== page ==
Thursday, January 18, 2018
Editorials

Capping excessive severance packages

The former Hillsborough County administrator who surreptitiously boosted her pay while cutting other government services didn't commit a crime, a Florida circuit court judge ruled last week. Now county taxpayers are on the hook to pay Pat Bean another $316,465 in severance and legal costs, just the latest outsized payout to a local government official who was fired but still cashed in. If there is an upside in the end of this two-year debacle, it is that at least Florida has a new state law to prevent it from happening again. Call it the "Pat Bean Rule."

In the eyes of the law, Bean may not have committed an illegal act. Padding her paycheck without regard to proper County Commission oversight was clearly an unethical, if not arrogant, abuse of Bean's authority. But the real crime may have been the incredible golden parachute the elected County Commission had agreed to in her contract.

In all, including money already paid to her and other perks, Bean's total compensation package walking out the door after her 2010 firing amounts to $455,000 from a job that paid $224,120 annually. And the Hillsborough County Commission is far from alone in Tampa Bay in forking over taxpayer money to high-profile employees who don't measure up.

Fired Pinellas County school superintendent Julie Janssen collected more than $400,000 in pay and benefits. Bean's compatriot in the paycheck-padding scandal, then-Hillsborough County attorney Renee Lee, negotiated a $156,000 severance package. HART chief executive David Armijo walked away with a $90,000 severance package, as did Hernando County administrator David Hamilton. Even little Madeira Beach forked over $78,000 in pay and benefits for City Manager W.D. Higginbotham Jr. after he asked to be fired.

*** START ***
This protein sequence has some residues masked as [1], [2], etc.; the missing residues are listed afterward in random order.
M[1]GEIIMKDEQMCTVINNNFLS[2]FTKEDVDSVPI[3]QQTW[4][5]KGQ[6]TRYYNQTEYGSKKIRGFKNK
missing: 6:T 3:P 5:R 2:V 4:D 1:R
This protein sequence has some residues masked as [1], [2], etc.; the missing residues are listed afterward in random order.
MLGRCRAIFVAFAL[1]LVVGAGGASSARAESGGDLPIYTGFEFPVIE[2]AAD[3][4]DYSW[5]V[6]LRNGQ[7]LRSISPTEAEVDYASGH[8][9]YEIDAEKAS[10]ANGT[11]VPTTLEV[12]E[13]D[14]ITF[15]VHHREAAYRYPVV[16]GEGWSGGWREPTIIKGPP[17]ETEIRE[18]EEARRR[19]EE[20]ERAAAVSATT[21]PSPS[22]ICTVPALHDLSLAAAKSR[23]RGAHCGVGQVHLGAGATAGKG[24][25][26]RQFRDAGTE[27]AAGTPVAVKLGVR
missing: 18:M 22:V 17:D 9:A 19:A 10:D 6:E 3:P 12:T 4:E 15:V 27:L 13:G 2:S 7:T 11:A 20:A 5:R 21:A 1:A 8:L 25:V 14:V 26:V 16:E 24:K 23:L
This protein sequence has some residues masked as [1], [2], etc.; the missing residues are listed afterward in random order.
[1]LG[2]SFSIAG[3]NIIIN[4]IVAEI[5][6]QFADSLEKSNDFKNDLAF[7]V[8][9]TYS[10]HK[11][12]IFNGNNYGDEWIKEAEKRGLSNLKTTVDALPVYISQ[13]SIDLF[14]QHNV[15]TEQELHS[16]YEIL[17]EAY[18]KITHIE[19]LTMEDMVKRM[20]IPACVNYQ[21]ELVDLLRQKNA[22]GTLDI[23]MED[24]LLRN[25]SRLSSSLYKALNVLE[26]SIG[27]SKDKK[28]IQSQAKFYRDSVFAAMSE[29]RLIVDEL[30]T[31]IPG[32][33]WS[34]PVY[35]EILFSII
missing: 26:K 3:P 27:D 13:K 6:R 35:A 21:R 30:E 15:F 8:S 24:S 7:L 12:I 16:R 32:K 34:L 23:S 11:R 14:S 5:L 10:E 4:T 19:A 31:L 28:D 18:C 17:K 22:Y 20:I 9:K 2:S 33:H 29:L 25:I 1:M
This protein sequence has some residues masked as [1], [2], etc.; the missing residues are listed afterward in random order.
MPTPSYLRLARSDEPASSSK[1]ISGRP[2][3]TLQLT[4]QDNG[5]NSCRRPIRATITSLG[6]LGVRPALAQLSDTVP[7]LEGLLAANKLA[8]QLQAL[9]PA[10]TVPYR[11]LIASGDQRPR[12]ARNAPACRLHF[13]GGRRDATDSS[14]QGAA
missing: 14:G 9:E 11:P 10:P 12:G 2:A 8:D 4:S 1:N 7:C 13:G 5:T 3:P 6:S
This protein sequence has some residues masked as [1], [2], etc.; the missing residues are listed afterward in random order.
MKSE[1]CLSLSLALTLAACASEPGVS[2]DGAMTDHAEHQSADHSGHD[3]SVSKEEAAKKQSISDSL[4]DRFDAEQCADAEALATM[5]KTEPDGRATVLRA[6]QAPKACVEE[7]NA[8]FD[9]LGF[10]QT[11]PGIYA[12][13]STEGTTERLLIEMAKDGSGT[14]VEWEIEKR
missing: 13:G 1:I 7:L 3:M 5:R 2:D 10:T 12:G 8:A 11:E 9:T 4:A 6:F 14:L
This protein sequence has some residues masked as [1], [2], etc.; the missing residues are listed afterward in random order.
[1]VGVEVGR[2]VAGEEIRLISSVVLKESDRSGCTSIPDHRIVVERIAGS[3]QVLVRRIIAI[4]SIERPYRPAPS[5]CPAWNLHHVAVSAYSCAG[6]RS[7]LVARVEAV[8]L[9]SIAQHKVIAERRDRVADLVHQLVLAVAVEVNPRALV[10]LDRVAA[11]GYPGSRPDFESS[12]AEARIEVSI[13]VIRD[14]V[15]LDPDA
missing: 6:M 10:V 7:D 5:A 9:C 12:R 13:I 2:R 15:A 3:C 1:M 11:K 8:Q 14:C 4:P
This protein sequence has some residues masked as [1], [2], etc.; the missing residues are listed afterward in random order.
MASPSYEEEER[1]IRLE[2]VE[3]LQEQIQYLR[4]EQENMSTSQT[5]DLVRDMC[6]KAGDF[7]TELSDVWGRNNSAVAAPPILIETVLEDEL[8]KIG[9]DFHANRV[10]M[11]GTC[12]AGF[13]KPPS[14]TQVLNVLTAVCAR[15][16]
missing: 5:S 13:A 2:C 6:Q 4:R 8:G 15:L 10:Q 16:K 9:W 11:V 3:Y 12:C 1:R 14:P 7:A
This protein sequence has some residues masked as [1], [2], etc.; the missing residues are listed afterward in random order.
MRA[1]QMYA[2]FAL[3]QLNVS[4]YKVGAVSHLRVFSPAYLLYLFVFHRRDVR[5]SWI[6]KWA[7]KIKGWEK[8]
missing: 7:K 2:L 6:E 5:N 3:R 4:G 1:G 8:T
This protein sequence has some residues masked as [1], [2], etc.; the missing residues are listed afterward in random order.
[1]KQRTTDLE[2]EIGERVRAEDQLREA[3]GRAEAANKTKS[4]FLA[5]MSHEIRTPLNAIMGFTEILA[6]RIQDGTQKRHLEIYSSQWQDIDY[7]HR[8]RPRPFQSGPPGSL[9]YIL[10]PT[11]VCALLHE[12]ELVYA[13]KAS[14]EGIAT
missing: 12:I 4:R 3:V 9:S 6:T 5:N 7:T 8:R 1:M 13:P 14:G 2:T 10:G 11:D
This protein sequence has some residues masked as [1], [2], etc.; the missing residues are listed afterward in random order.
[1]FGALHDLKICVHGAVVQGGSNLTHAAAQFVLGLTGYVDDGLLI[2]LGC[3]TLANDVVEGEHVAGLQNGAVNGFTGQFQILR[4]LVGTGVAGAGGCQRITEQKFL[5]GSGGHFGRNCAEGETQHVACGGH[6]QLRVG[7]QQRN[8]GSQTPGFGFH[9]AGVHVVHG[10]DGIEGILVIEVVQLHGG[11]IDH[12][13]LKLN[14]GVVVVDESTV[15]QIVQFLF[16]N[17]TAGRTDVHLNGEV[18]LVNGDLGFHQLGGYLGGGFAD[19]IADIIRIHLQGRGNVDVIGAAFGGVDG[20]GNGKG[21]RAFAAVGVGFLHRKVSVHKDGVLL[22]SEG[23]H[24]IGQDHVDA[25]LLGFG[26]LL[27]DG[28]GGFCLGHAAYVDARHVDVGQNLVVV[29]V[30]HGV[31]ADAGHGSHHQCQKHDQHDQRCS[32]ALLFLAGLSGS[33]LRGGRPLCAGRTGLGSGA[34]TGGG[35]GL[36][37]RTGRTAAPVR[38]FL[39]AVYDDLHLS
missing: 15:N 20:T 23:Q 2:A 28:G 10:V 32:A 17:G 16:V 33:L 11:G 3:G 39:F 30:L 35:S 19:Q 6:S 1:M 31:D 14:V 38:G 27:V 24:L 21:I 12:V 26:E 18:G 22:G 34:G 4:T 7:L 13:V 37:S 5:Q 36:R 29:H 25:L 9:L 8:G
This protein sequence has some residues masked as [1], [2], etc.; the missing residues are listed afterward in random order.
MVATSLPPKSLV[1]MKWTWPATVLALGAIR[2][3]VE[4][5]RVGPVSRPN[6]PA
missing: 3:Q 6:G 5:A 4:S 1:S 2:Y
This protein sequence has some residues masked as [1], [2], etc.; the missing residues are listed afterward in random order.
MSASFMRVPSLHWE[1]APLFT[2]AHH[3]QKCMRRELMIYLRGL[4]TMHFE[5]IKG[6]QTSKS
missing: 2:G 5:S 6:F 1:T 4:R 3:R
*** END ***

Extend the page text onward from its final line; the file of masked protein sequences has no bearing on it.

In an ideal world, local elected officials would catch on that such excessive severance payouts in contracts aren't wise investments, particularly in these tough economic times. And the Hillsborough County Commission, in negotiating current Administrator Mike Merrill's contract in early 2011, did make it easier to fire him without paying severance. But it took Tallahassee to finally put some limits on these outsized severance checks, including perks such as health insurance and retirement accounts. Any new contract after July 1, 2011, can't promise more than 20 weeks (about five months) of severance pay. The law also makes it easier to dismiss an employee without severance who engages in misconduct defined as "conscious disregard for an employer's interest."

By these newer, stringent and reasonable standards, Bean would have found herself more easily removed from her job with at most about $100,000 in severance. And while taxpayers, regrettably, could still be stuck paying a bill, at least it won't be nearly so much.

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